livestock farming pigeons for meat

Pigeons tend to be very prolific in the spring and summer. Eggs take 2 weeks to hatch, then squab is ready to eat in about 4 weeks. They are super fast to process!

They don't eat a lot. But they are seed eaters. Meaning none of my natural resources or gardens could feed them except my grain corn crops. I would have had to grow some other grains to feed them from our farm.
I might have done that if my stock had been more prolific.

I really liked them! I do admit I miss them...I really miss them! Their cooing and bathing .. Such beautiful birds! Birds I searched for years to purchase,,, it was a little heartbreaking for me to let them go. But I can't keep ALL the livestock animals. I have to focus on the animals I get the most out of and I can raise the most efficient way. Which for me means I can raise them without a feed store if I had too.

I won't say I'll never try these again if I could find quality breeding stock from someone raising for meat and keeping records.

There isn't a lot of information about meat pigeons online. I found this website and her ebook to be helpful, although she states that her pigeons ate vegetable and greens. Mine never would. Different breed maybe?
Pigeons for Meat

Donkeys Work and Took the place of 2 common animals that didn't! 

Donkeys took the place of 2 animals we had here on the farm that wasn't working out very well. Goats and Livestock Guardian dogs. 
This saved me a lot of money and time. Donkeys are much lower input and economical than lgds and dairy goat for us personally.

Replacing LGD's 

I was really tired of LGD's that killed poultry or ate baby lambs! If they didn't kill adult birds they usually killed chicks if they didn't kill chicks they still ate my eggs! Or escaping the fencing to roam! I even had several LGDs develop a taste for other animals feed so then they wouldn't allow the animals to eat their food! Sometimes they would guard the shelter and not let them inside during bad weather.

Lgd's are used by many but for me, they cost us a lot of money and caused a multitude of problems on my farm! They also clashed with my personality. I'm used to highly trainable obedient dogs like Dobermans and Poodles. None of the lgd breeds are very smart compared to the dog breeds I love.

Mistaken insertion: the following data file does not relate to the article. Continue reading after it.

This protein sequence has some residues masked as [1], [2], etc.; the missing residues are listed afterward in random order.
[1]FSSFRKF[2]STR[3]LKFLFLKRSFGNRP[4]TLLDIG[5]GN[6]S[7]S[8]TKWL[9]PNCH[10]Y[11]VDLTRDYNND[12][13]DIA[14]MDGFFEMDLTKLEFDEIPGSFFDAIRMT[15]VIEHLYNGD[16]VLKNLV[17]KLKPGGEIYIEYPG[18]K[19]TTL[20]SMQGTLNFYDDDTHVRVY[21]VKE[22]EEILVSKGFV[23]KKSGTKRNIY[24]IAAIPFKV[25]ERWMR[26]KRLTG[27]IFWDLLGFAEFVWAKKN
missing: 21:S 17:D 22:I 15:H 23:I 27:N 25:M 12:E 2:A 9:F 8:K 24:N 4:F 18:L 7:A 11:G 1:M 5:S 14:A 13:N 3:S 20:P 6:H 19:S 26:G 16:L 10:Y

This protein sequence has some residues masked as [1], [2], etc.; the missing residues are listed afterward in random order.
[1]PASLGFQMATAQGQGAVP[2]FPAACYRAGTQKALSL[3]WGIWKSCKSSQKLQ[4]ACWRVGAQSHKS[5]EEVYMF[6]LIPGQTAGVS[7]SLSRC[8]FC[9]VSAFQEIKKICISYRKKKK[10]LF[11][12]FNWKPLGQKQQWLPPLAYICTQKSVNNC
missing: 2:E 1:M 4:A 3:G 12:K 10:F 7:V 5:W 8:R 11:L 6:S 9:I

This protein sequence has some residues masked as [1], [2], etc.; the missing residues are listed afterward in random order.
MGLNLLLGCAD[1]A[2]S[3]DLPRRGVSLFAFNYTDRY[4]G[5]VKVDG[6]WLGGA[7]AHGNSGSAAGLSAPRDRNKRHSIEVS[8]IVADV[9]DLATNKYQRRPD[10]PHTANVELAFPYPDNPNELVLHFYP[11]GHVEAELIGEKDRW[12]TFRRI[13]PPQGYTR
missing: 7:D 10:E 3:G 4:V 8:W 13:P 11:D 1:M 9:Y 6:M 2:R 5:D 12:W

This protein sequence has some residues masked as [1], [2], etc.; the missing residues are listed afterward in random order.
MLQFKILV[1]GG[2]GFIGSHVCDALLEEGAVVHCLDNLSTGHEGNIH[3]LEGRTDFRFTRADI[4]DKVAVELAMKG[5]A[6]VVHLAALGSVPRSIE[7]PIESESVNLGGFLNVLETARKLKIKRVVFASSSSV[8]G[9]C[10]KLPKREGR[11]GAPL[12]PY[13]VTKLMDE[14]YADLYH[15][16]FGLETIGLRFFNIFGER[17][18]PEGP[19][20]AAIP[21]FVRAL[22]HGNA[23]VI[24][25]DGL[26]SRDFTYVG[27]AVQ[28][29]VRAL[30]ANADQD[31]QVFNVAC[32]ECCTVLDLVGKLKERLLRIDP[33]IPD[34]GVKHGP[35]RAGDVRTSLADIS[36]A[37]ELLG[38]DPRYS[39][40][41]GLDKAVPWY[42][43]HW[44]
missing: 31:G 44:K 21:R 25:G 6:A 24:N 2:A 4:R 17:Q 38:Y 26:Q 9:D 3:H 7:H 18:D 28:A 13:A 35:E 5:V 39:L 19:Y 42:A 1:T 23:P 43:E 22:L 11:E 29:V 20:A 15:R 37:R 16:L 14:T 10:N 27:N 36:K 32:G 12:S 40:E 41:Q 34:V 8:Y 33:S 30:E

Donkeys don't eat eggs or newborn baby animals! It's easy to feed them separately if I have too. They won't tear through a fence to steal chicken food! Nor, do they break out of fencing and roam the area. Leaving my stock at risk and risking damage to a neighbors property. They are more trainable than an lgd! Yes, the stubborn donkey is more trainable than an lgd! For me anyways.

I did do my research and got an older trained donkey to start. Donkeys and equine are a bit different than most livestock. Not harder by any means, but they have different needs. 

Replacing Goats

Ok, Let me get this out of the way. My donkeys didn't take the place of goat's used as meat! Although donkey meat is sought after in China, Italy and many other parts of the world, equine is not on my menu! 

But Donkeys did take the place of goats for dairy, weed eating and manure for the gardens!

Donkeys For Milk

Equine milk, such as Mare's milk and Donkey milk, is nothing new either! The domestication of donkeys has been around for hundreds of years and so has the practice of milking them and using the milk as a food, a beauty product and medicinally!

I had been having some health problems for years and it sounded like donkey milk could help. I seriously didn't know how much longer I would be able to farm or do much of anything! Long story short donkey milk helped and got me on a road back to health! They will always have a special place because of that!
It also revived my soap and skin care business. Goat milk soap has become over saturated in the market. Donkey milk, which is actually better for mature and allergy prone skin allowed me to not only revive the business but raise my prices because donkey milk skin care products are rare in the USA.
Plus it is absolutely the best-tasting milk I've ever had. I'm not a milk drinker and That's saying a lot! I've had raw jersey cow milk, sheep milk, all breeds of goats milk and even camel milk. Donkey is lite and sweet! It's actually refreshing! A word I would never use to describe any other milk.